4. Abstract The results of gamma-ray observations of the binary system HESS J0632 + 057 collected during 450 hr over 15 yr, between 2004 and 2019, are presented. Data taken with the atmospheric Cherenkov telescopes H.E.S.S., MAGIC, and VERITAS at energies above 350 GeV were used together with observations at X-ray energies obtained with Swift-XRT, Chandra, XMM-Newton, NuSTAR, and Suzaku. Some of these observations were accompanied by measurements of the H α emission line. A significant detection of the modulation of the very high-energy gamma-ray fluxes with a period of 316.7 ± 4.4 days is reported, consistent with the period of 317.3 ± 0.7 days obtained with a refined analysis of X-ray data. The analysis of data from four orbital cycles with dense observational coverage reveals short-timescale variability, with flux-decay timescales of less than 20 days at very high energies. Flux variations observed over a timescale of several years indicate orbit-to-orbit variability. The analysis confirms the previously reported correlation of X-ray and gamma-ray emission from the system at very high significance, but cannot find any correlation of optical H α parameters with fluxes at X-ray or gamma-ray energies in simultaneous observations. The key finding is that the emission of HESS J0632more »+ 057 in the X-ray and gamma-ray energy bands is highly variable on different timescales. The ratio of gamma-ray to X-ray flux shows the equality or even dominance of the gamma-ray energy range. This wealth of new data is interpreted taking into account the insufficient knowledge of the ephemeris of the system, and discussed in the context of results reported on other gamma-ray binary systems.« less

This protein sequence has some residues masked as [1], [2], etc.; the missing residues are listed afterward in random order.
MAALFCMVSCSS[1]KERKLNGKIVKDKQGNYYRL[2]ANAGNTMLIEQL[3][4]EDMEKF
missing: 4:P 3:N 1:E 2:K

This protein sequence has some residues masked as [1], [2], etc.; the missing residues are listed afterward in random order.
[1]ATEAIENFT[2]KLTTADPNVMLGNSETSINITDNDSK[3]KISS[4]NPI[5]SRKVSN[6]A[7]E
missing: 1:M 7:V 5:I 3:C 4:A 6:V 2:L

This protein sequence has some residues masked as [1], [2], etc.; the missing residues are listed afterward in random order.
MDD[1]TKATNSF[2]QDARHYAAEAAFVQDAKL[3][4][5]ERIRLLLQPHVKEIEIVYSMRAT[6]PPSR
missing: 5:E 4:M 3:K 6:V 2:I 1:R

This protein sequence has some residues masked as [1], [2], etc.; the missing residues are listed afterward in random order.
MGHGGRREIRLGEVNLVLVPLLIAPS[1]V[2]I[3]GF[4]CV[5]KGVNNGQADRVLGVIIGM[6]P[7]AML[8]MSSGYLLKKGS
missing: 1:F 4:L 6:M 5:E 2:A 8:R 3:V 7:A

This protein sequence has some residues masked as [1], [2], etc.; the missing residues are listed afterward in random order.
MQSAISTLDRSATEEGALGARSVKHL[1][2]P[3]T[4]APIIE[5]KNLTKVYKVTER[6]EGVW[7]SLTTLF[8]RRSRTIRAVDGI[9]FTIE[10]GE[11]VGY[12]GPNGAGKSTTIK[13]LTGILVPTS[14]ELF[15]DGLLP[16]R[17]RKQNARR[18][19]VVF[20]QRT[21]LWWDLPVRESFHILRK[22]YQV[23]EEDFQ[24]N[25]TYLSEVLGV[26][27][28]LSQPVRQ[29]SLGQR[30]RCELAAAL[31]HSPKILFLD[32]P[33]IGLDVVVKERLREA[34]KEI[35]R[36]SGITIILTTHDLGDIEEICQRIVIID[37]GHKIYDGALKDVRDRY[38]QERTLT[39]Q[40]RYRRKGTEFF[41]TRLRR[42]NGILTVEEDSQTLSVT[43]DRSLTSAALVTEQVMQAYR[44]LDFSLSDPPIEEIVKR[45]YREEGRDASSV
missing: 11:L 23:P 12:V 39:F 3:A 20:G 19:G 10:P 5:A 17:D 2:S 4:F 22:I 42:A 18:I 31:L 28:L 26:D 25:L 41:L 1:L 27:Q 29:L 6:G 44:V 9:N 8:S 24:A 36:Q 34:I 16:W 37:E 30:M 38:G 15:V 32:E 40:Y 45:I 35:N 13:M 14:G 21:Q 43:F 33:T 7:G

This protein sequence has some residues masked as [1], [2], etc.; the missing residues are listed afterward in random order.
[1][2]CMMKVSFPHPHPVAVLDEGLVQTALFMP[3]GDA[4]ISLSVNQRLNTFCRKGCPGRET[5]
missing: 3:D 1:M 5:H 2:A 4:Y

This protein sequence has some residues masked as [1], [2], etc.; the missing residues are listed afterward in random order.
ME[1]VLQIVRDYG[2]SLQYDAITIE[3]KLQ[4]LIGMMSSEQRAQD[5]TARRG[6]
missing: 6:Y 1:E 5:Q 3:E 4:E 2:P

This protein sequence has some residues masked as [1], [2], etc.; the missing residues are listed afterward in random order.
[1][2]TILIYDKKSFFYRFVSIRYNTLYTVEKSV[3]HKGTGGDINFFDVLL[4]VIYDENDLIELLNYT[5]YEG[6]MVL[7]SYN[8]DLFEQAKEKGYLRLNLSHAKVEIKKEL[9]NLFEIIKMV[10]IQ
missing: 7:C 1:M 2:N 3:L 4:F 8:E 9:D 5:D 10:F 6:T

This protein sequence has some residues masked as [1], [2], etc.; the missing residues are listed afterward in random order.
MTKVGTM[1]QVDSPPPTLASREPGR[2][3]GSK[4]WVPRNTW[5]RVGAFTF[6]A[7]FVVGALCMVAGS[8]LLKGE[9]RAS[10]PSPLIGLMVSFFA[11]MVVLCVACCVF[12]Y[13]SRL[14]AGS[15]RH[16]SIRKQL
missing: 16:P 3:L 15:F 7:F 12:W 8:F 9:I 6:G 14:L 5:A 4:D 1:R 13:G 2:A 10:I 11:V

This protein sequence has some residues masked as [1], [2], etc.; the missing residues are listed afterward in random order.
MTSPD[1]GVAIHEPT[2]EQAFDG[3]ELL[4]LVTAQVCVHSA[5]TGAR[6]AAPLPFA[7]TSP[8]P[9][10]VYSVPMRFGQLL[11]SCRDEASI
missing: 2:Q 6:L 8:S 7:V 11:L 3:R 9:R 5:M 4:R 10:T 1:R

Free, publicly-accessible full text available December 1, 2022
  5. Abstract We present a measurement of the cosmic-ray spectrum above 100 PeV using the part of the surface detector of the Pierre Auger Observatory that has a spacing of 750 m. An inflection of the spectrum is observed, confirming the presence of the so-called second-knee feature. The spectrum is then combined with that of the 1500 m array to produce a single measurement of the flux, linking this spectral feature with the three additional breaks at the highest energies. The combined spectrum, with an energy scale set calorimetrically via fluorescence telescopes and using a single detector type, results in the most statistically and systematically precise measurement of spectral breaks yet obtained. These measurements are critical for furthering our understanding of the highest energy cosmic rays.
    Free, publicly-accessible full text available November 1, 2022